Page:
Films based on true events are pretty commonplace, but one would be hard-pressed to find exchanges as bizarre and hilarious as the exchange Brett Weiner captured on film happening between real people in real life.
In “Verbatim,” a government employee uses the most brilliant diversion tactic ever, and goes to extremes to belabor the point over a question about photocopying machines. “When you say photocopying machine, what do you mean?” he asks, and it’s all downhill from there.
Weiner lifted his dialogue straight from a legal deposition in 2010, when a real estate company sued the Ohio records department. Needless to say, with such a title, Weiner had to be very careful that absolutely no ad-libbing took place on set.
“I was adamant every line had to be verbatim from the court document — no cutting, rearranging or changing words,” the director told TheWrap. “I had an awesome script supervisor stand next to me the entire day, just tugging on my sleeve whenever an actor got any word wrong.”
The director is already planning to continue putting more bizarre legal documents on film. Weiner has teamed up with The New York Times to turn “Verbatim” into a series of more digital shorts after a story on the film became the most viewed article on the paper’s website.
TheWrap: Congratulations. How does it feel to be among the 12 finalists in TheWrap’s ShortList Film Fest?
Weiner: Thanks! It’s amazing and I’m honored to be part of a group of really special films. There’s so much creativity and talent on display, it’s overwhelming!
How did you come up with the concept for your short?
The script of my short is word-for-word an actual legal deposition that took place in Ohio. I found it when someone shared a link to a Wall Street Journal blog article that had a bit of that deposition. I read it and thought it was absolutely hilarious, ridiculous and perfect. I instantly thought, “I need to make this into a short film.”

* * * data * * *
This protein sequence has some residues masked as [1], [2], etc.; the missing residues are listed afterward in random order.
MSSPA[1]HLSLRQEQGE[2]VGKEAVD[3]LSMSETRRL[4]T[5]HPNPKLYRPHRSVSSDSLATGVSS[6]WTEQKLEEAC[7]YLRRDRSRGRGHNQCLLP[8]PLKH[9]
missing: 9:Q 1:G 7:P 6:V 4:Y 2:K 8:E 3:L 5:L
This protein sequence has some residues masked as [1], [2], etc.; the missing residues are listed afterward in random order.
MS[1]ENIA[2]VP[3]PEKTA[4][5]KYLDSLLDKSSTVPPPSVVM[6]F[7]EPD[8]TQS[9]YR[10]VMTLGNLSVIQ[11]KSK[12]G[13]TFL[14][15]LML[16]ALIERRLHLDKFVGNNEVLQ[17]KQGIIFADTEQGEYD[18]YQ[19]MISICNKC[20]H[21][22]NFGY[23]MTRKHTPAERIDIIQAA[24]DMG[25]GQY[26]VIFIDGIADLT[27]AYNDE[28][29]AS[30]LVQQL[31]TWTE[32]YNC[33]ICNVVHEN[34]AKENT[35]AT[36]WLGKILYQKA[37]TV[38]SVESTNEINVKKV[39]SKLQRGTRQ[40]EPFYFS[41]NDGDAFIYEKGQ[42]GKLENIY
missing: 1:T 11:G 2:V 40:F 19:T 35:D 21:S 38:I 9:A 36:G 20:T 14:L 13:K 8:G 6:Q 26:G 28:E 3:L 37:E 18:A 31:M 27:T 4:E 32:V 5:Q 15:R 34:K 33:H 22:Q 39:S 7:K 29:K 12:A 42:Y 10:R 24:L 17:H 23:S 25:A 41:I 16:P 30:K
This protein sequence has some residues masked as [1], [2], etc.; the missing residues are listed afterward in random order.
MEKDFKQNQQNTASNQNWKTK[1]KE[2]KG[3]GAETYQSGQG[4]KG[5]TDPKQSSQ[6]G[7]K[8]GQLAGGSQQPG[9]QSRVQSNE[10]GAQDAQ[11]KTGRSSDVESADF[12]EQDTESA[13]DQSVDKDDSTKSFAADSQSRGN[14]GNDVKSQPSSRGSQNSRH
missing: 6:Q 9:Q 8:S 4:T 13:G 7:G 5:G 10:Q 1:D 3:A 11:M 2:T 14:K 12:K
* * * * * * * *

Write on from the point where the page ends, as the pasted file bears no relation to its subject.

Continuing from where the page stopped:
I traced that article back to a series of articles in The Plain Dealer and from there, I searched the case number and downloaded all the relevant documents from the Supreme Court of Ohio website. Anyone who really wants to dig in can find all the documents here.
How was your film made and where was it created?
I shot in downtown L.A. over the course of the day. Everything went pretty smoothly, except for my main talent having to leave in the middle of the shoot to do ADR for a commercial! Fortunately, I was able to work out the schedule so it didn’t cripple the production.
During the shoot, I was adamant every line had to be verbatim from the court document — no cutting, rearranging or changing words. I had an awesome script supervisor stand next to me the entire day, just tugging on my sleeve whenever an actor got any word wrong.
Who else worked with you on making the film?
There were a ton of people who were invaluable in helping me bring this into existence. My awesome producers Dana Wickens and Lauren Smitelli, the fantastic DP Bérénice Eveno, Mike James Gallagher for amazing sound design — I could go on and on about the entire crew.
My friends and family were also very generous with their time and support.
Do you plan to expand the short?
Yes! The New York Times saw my film at Sundance and South by Southwest, and I’ve partnered with them to turn the short into a series. So if anyone reading this knows of any interesting court cases, government hearings or other public record documents, please send an email to firstname.lastname@example.org.
How much did it cost to make the film and how was it funded?
I self-funded the film with a lot of help from my friends and family.
What will you do with your $5,000, should you win either our industry or audience prize?
All of that money would go straight back into moviemaking. I live for making videos, so $5,000 would go a long way to realizing some of my other projects.
If you win the industry prize, what will you offer at your studio pitch meeting?
My short is a comedy and I’m a comedy guy, so naturally, I’d pitch the comedy script I am working on!